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Spikes in CMOS Inverter transients

  1. Sep 10, 2014 #1
    I am simulating cmos inverter in CADENCE
    I am getting a sharp spike when output is going from low to high
    and spike became more amplified like when i made rise time and fall time of input rectangular pulse signal very low . . .can somebody explain why this happening ?
     
    Last edited: Sep 10, 2014
  2. jcsd
  3. Sep 10, 2014 #2

    phyzguy

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    A current spike or a voltage spike?
     
  4. Sep 11, 2014 #3

    NascentOxygen

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    With the CMOS inverter, isn't there a point during transition where both of the devices are conducting simultaneously? With static input, one or other of the transistors is fully OFF, but during transition from one state to the other, for a moment both transistors are partly ON, hence the rush of current you observe.
     
  5. Sep 12, 2014 #4
    its a voltage spike
    like this attachment.php?attachmentid=73055&stc=1&d=1410509513.jpg
    sry, its happening when output is going from high to low
     

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  6. Sep 12, 2014 #5

    NascentOxygen

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    It would be helpful if you were to indicate 0V and +Vcc levels.

    I understand this is for an unbuffered inverter?

    Your output's load is currently an open circuit? Try a reasonable load, and see how this improves. Say, 1MΩ for starters. Just guessing, but it could well be feedthrough of the input.
     
    Last edited: Sep 12, 2014
  7. Sep 12, 2014 #6

    jim hardy

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    I notice this Cadence tutorial connects a 50 f(emto?)F capacitor to their cmos inverter for an output load.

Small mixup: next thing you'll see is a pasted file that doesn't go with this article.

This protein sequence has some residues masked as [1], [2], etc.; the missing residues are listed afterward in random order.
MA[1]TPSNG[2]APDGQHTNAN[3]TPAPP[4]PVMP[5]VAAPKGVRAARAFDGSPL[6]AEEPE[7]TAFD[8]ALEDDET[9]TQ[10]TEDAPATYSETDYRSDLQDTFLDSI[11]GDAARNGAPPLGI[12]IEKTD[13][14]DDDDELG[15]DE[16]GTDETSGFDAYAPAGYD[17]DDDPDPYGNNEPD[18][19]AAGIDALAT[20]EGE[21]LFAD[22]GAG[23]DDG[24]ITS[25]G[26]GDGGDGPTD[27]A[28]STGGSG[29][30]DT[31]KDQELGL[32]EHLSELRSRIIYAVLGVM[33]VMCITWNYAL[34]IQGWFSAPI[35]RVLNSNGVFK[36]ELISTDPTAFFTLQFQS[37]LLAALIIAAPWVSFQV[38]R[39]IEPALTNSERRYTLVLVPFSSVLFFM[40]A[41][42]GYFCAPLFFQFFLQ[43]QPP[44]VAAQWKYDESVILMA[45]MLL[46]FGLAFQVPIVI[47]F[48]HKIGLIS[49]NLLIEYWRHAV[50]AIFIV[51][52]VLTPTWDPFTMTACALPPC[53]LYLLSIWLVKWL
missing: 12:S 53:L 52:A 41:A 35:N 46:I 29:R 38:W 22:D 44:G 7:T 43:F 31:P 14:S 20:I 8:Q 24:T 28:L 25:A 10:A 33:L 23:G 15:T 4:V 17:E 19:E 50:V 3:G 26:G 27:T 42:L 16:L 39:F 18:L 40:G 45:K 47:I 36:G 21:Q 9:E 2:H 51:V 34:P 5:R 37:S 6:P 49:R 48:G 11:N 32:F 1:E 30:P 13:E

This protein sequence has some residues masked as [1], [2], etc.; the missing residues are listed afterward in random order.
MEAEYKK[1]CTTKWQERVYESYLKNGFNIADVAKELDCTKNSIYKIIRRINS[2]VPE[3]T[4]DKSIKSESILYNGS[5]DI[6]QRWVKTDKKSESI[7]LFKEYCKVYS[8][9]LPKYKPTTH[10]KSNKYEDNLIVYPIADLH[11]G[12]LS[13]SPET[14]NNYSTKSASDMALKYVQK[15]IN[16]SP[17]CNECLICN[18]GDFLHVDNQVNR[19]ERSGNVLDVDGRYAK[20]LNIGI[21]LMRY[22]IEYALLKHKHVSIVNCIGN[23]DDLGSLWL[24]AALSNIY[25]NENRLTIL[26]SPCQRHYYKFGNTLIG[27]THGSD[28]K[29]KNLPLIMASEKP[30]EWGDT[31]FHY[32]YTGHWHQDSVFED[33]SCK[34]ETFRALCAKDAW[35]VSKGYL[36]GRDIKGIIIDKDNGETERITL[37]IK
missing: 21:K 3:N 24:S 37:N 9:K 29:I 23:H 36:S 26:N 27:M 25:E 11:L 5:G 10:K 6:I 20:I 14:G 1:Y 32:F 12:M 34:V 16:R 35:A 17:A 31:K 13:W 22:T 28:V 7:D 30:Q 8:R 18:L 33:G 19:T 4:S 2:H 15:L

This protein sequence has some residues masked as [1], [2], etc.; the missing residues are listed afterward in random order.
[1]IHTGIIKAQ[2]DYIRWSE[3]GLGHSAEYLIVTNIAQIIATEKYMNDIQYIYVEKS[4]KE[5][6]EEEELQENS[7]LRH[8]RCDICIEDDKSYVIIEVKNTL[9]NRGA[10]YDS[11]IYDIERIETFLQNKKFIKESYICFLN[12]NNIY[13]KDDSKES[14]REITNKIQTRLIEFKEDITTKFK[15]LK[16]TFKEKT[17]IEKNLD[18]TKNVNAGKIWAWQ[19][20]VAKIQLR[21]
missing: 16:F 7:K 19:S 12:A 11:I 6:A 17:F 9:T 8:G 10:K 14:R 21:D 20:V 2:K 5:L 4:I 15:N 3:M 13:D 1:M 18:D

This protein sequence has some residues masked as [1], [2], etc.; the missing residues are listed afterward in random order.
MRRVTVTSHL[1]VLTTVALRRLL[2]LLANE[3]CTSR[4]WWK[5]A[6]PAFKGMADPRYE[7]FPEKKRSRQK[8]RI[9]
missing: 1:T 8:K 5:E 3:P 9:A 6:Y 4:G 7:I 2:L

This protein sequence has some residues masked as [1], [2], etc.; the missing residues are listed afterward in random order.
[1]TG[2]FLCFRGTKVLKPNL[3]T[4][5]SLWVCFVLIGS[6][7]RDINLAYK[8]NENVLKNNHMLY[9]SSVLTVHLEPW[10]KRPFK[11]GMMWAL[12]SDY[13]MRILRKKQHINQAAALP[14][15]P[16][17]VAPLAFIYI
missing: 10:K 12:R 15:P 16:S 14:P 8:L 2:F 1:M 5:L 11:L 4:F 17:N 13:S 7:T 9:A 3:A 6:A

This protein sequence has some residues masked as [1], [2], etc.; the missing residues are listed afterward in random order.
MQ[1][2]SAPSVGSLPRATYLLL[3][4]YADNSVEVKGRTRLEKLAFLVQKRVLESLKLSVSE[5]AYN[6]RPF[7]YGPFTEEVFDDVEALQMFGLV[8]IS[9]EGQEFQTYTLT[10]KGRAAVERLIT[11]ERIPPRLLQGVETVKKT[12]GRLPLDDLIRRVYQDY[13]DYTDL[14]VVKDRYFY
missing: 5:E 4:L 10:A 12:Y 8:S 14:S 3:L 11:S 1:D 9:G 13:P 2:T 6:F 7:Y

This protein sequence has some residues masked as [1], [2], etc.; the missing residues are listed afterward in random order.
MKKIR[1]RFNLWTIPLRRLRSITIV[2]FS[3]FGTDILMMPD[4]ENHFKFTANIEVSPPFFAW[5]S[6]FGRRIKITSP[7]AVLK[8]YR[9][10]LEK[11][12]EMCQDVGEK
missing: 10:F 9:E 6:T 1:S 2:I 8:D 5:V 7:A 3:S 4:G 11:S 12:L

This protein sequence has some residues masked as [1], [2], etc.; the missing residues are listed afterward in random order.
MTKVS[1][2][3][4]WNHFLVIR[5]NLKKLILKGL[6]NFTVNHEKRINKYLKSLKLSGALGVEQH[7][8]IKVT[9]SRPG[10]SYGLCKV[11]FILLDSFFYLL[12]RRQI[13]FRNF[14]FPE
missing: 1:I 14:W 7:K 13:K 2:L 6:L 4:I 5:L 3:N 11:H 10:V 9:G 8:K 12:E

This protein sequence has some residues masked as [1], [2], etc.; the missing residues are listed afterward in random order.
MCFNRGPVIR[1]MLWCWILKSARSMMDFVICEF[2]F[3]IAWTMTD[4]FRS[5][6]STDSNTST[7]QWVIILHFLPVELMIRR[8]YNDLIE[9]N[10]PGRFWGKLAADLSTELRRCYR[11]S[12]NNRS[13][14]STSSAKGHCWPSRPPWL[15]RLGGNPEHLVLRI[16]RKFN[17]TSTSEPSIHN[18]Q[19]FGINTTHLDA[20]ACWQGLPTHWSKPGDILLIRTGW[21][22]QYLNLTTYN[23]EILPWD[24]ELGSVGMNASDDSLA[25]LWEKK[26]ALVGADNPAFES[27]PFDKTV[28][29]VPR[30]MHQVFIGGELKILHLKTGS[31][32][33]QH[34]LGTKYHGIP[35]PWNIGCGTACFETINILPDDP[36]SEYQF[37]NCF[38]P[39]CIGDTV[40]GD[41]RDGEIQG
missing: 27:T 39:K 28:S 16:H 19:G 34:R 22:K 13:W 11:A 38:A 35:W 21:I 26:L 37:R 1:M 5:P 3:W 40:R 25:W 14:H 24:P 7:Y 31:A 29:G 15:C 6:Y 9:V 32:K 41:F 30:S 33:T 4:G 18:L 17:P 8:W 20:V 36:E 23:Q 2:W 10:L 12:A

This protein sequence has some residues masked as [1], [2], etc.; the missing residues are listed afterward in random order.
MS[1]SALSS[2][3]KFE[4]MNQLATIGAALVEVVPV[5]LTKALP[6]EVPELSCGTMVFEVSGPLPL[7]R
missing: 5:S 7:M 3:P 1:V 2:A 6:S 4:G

Might that be its purpose?

    See page 22 ff...
    http://scholar.cu.edu.eg/?q=hmostafa/files/cadencetutorial.pdf

    Figure 3 on page 38 shows a similar spike caused by changing transistor size.

    Wow that's quite a simulation....

    just a guess

    old jim
     
  8. Sep 12, 2014 #7
    snapshots

    this is the circuit
    attachment.php?attachmentid=73070&stc=1&d=1410523619.png
    simulation
    attachment.php?attachmentid=73071&stc=1&d=1410523619.png
    attachment.php?attachmentid=73073&stc=1&d=1410523763.png

    Yes output was floating,
    then i tried 5fF load
    and resistive load from 1k to 1M.
    still getting spikes in all the simulations .
    attachment.php?attachmentid=73074&stc=1&d=1410524786.png
    different cap loads
     

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    Last edited: Sep 12, 2014
  9. Sep 12, 2014 #8

    phyzguy

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    These spikes are caused by parasitic capacitance between the inverter input and output. Most of it is the gate-drain capacitance in the MOS transistor. When the output is high and the input transitions from low to high, the voltage across this parasitic capacitance cannot change instantaneously, so some of the input step gets coupled to the output. It is a real effect. The spike is larger on the rising edge of the input because the PMOS G-D capacitiance is larger than the NMOS (I think - you could check this in the SPICE model by looking at the Cgd parameter).
     
  10. Sep 12, 2014 #9

    NascentOxygen

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    You are seeing it because it's meant to be there. If a problem you might see it reduce if you were to increase the risetime of the gate voltage, so it rises less sharply. The height of the spike is probably limited (clamped) by a pn junction to Vcc. Adding load capacitance is not viable.
     
  11. Sep 12, 2014 #10

    Baluncore

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    I agree with phyzguy, it is capacitive coupling.

    The threshold voltages of the two mosfets must be chosen so there is little through current during a transition.
    When the input goes high, the upper mosfet should turn off before the lower mosfet turns on.

    During the short period that both mosfets are off, the inverter input is being capacitively coupled directly to the output load by the CGD of both mosfets in parallel.

    The ratio of transition spike energy is related to the ratio of mosfet CGD.
    The effective CGD is voltage dependent and highest during transition.
     
  12. Sep 19, 2014 #11
    got it :) Thanks guys .
     
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